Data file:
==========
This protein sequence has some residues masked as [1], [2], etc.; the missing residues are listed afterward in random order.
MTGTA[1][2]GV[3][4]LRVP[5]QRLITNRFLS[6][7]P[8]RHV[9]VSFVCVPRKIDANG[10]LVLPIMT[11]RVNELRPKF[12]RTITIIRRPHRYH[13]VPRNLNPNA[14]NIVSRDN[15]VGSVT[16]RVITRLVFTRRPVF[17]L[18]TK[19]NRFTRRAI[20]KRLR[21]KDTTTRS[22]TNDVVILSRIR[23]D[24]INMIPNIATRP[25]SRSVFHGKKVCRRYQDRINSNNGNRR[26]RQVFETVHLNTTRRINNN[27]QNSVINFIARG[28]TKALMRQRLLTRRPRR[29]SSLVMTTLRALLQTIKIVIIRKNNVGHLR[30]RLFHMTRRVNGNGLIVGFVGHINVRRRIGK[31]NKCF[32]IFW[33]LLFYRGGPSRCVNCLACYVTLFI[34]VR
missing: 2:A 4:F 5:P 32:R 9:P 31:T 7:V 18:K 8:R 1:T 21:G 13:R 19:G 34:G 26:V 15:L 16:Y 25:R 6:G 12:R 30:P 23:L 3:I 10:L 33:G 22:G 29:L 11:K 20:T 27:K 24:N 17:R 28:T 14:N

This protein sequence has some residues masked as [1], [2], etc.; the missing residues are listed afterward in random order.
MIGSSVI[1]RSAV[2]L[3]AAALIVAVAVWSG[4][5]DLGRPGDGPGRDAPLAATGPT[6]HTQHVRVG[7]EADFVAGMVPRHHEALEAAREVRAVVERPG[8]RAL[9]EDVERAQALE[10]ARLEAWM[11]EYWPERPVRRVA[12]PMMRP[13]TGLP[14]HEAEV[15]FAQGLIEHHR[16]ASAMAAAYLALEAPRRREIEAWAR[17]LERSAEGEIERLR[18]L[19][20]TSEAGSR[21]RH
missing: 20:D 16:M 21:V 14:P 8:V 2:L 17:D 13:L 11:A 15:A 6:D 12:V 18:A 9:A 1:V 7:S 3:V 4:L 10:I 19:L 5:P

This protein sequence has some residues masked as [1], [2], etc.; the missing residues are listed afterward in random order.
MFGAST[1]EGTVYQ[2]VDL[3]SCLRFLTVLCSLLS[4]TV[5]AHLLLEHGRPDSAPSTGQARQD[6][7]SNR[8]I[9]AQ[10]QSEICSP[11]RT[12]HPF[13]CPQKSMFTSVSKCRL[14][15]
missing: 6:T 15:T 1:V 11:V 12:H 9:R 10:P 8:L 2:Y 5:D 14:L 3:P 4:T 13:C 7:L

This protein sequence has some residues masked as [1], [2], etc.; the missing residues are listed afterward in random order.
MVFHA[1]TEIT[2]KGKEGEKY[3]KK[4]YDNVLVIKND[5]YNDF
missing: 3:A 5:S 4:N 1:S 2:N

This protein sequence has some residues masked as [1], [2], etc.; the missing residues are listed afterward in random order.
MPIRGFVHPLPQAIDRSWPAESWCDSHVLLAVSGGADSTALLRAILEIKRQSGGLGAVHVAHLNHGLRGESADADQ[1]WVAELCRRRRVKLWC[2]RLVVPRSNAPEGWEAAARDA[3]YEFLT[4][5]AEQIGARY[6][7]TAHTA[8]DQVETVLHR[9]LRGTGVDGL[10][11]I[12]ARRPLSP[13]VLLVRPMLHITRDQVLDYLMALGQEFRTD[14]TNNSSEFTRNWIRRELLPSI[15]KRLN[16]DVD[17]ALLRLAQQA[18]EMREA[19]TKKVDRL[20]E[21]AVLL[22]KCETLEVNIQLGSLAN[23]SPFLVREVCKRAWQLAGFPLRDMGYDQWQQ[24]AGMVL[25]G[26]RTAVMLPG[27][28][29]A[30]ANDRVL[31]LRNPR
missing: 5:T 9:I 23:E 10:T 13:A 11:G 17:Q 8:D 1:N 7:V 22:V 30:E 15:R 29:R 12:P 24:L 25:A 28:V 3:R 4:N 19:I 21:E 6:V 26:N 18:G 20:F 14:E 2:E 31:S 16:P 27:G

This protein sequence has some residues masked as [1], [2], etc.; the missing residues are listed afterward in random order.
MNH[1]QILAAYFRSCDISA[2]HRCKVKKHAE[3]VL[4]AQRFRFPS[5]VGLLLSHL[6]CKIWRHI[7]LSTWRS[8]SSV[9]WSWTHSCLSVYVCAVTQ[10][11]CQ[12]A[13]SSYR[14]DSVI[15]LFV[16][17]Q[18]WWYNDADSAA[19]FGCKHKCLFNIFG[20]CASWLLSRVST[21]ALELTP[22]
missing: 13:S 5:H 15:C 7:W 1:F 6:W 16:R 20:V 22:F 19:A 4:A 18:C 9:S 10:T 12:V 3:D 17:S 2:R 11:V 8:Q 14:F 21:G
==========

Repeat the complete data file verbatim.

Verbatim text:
This protein sequence has some residues masked as [1], [2], etc.; the missing residues are listed afterward in random order.
MTGTA[1][2]GV[3][4]LRVP[5]QRLITNRFLS[6][7]P[8]RHV[9]VSFVCVPRKIDANG[10]LVLPIMT[11]RVNELRPKF[12]RTITIIRRPHRYH[13]VPRNLNPNA[14]NIVSRDN[15]VGSVT[16]RVITRLVFTRRPVF[17]L[18]TK[19]NRFTRRAI[20]KRLR[21]KDTTTRS[22]TNDVVILSRIR[23]D[24]INMIPNIATRP[25]SRSVFHGKKVCRRYQDRINSNNGNRR[26]RQVFETVHLNTTRRINNN[27]QNSVINFIARG[28]TKALMRQRLLTRRPRR[29]SSLVMTTLRALLQTIKIVIIRKNNVGHLR[30]RLFHMTRRVNGNGLIVGFVGHINVRRRIGK[31]NKCF[32]IFW[33]LLFYRGGPSRCVNCLACYVTLFI[34]VR
missing: 2:A 4:F 5:P 32:R 9:P 31:T 7:V 18:K 8:R 1:T 21:G 13:R 19:G 34:G 26:V 15:L 16:Y 25:R 6:G 12:R 30:P 23:L 3:I 10:L 33:G 22:G 29:L 11:K 20:T 27:K 24:N 17:R 28:T 14:N

This protein sequence has some residues masked as [1], [2], etc.; the missing residues are listed afterward in random order.
MIGSSVI[1]RSAV[2]L[3]AAALIVAVAVWSG[4][5]DLGRPGDGPGRDAPLAATGPT[6]HTQHVRVG[7]EADFVAGMVPRHHEALEAAREVRAVVERPG[8]RAL[9]EDVERAQALE[10]ARLEAWM[11]EYWPERPVRRVA[12]PMMRP[13]TGLP[14]HEAEV[15]FAQGLIEHHR[16]ASAMAAAYLALEAPRRREIEAWAR[17]LERSAEGEIERLR[18]L[19][20]TSEAGSR[21]RH
missing: 20:D 16:M 21:V 14:P 8:V 2:L 17:D 13:L 11:A 15:A 6:D 12:V 18:A 9:A 1:V 7:S 3:V 4:L 10:I 19:L 5:P

This protein sequence has some residues masked as [1], [2], etc.; the missing residues are listed afterward in random order.
MFGAST[1]EGTVYQ[2]VDL[3]SCLRFLTVLCSLLS[4]TV[5]AHLLLEHGRPDSAPSTGQARQD[6][7]SNR[8]I[9]AQ[10]QSEICSP[11]RT[12]HPF[13]CPQKSMFTSVSKCRL[14][15]
missing: 6:T 15:T 1:V 11:V 12:H 9:R 10:P 8:L 2:Y 5:D 14:L 3:P 4:T 13:C 7:L

This protein sequence has some residues masked as [1], [2], etc.; the missing residues are listed afterward in random order.
MVFHA[1]TEIT[2]KGKEGEKY[3]KK[4]YDNVLVIKND[5]YNDF
missing: 3:A 5:S 4:N 1:S 2:N

This protein sequence has some residues masked as [1], [2], etc.; the missing residues are listed afterward in random order.
MPIRGFVHPLPQAIDRSWPAESWCDSHVLLAVSGGADSTALLRAILEIKRQSGGLGAVHVAHLNHGLRGESADADQ[1]WVAELCRRRRVKLWC[2]RLVVPRSNAPEGWEAAARDA[3]YEFLT[4][5]AEQIGARY[6][7]TAHTA[8]DQVETVLHR[9]LRGTGVDGL[10][11]I[12]ARRPLSP[13]VLLVRPMLHITRDQVLDYLMALGQEFRTD[14]TNNSSEFTRNWIRRELLPSI[15]KRLN[16]DVD[17]ALLRLAQQA[18]EMREA[19]TKKVDRL[20]E[21]AVLL[22]KCETLEVNIQLGSLAN[23]SPFLVREVCKRAWQLAGFPLRDMGYDQWQQ[24]AGMVL[25]G[26]RTAVMLPG[27][28][29]A[30]ANDRVL[31]LRNPR
missing: 5:T 9:I 23:E 10:T 13:A 11:G 17:Q 8:D 1:N 7:V 22:V 30:E 15:R 29:R 12:P 24:L 25:A 28:V 3:R 4:N 19:I 21:E 6:V 26:N 18:G 20:F 14:E 2:E 31:S 16:P 27:G

This protein sequence has some residues masked as [1], [2], etc.; the missing residues are listed afterward in random order.
MNH[1]QILAAYFRSCDISA[2]HRCKVKKHAE[3]VL[4]AQRFRFPS[5]VGLLLSHL[6]CKIWRHI[7]LSTWRS[8]SSV[9]WSWTHSCLSVYVCAVTQ[10][11]CQ[12]A[13]SSYR[14]DSVI[15]LFV[16][17]Q[18]WWYNDADSAA[19]FGCKHKCLFNIFG[20]CASWLLSRVST[21]ALELTP[22]
missing: 13:S 5:H 15:C 7:W 1:F 6:W 16:R 20:V 22:F 19:A 4:A 18:C 9:S 10:T 12:V 3:D 17:S 2:R 11:V 8:Q 14:F 21:G